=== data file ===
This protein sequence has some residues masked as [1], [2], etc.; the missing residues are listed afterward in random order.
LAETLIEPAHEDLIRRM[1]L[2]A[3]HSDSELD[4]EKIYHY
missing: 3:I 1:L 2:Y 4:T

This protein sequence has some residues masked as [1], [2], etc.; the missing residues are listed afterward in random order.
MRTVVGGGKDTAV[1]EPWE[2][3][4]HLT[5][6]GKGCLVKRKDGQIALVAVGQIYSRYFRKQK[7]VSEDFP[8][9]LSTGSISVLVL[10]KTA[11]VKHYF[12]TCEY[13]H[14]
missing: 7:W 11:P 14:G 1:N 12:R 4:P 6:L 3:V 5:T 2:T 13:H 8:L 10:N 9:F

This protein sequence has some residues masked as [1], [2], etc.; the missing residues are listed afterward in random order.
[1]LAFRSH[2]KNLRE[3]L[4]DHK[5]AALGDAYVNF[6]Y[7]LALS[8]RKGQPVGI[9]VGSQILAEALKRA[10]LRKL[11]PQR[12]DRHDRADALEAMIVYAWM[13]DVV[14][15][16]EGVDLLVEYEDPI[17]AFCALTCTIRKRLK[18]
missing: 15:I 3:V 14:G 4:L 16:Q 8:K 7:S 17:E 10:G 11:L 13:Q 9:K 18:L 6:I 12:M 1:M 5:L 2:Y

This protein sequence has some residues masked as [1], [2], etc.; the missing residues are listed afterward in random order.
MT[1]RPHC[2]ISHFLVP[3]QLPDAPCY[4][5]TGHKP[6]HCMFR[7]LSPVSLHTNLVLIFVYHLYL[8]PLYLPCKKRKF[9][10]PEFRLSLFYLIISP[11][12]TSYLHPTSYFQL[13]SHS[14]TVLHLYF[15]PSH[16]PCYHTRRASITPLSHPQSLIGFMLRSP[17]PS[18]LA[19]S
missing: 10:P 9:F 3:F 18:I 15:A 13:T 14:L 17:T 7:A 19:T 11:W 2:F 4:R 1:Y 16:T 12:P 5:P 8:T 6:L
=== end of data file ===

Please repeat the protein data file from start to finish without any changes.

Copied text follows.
This protein sequence has some residues masked as [1], [2], etc.; the missing residues are listed afterward in random order.
LAETLIEPAHEDLIRRM[1]L[2]A[3]HSDSELD[4]EKIYHY
missing: 3:I 1:L 2:Y 4:T

This protein sequence has some residues masked as [1], [2], etc.; the missing residues are listed afterward in random order.
MRTVVGGGKDTAV[1]EPWE[2][3][4]HLT[5][6]GKGCLVKRKDGQIALVAVGQIYSRYFRKQK[7]VSEDFP[8][9]LSTGSISVLVL[10]KTA[11]VKHYF[12]TCEY[13]H[14]
missing: 7:W 11:P 14:G 1:N 12:R 4:P 6:L 3:V 5:T 2:T 13:H 8:L 10:N 9:F

This protein sequence has some residues masked as [1], [2], etc.; the missing residues are listed afterward in random order.
[1]LAFRSH[2]KNLRE[3]L[4]DHK[5]AALGDAYVNF[6]Y[7]LALS[8]RKGQPVGI[9]VGSQILAEALKRA[10]LRKL[11]PQR[12]DRHDRADALEAMIVYAWM[13]DVV[14][15][16]EGVDLLVEYEDPI[17]AFCALTCTIRKRLK[18]
missing: 15:I 3:V 14:G 4:L 16:Q 8:K 7:S 17:E 10:G 11:L 13:Q 9:K 18:L 6:I 12:M 1:M 5:L 2:Y

This protein sequence has some residues masked as [1], [2], etc.; the missing residues are listed afterward in random order.
MT[1]RPHC[2]ISHFLVP[3]QLPDAPCY[4][5]TGHKP[6]HCMFR[7]LSPVSLHTNLVLIFVYHLYL[8]PLYLPCKKRKF[9][10]PEFRLSLFYLIISP[11][12]TSYLHPTSYFQL[13]SHS[14]TVLHLYF[15]PSH[16]PCYHTRRASITPLSHPQSLIGFMLRSP[17]PS[18]LA[19]S
missing: 10:P 9:F 3:F 18:I 15:A 13:T 14:L 17:T 7:A 19:T 11:W 2:F 4:R 1:Y 16:T 12:P 5:P 8:T 6:L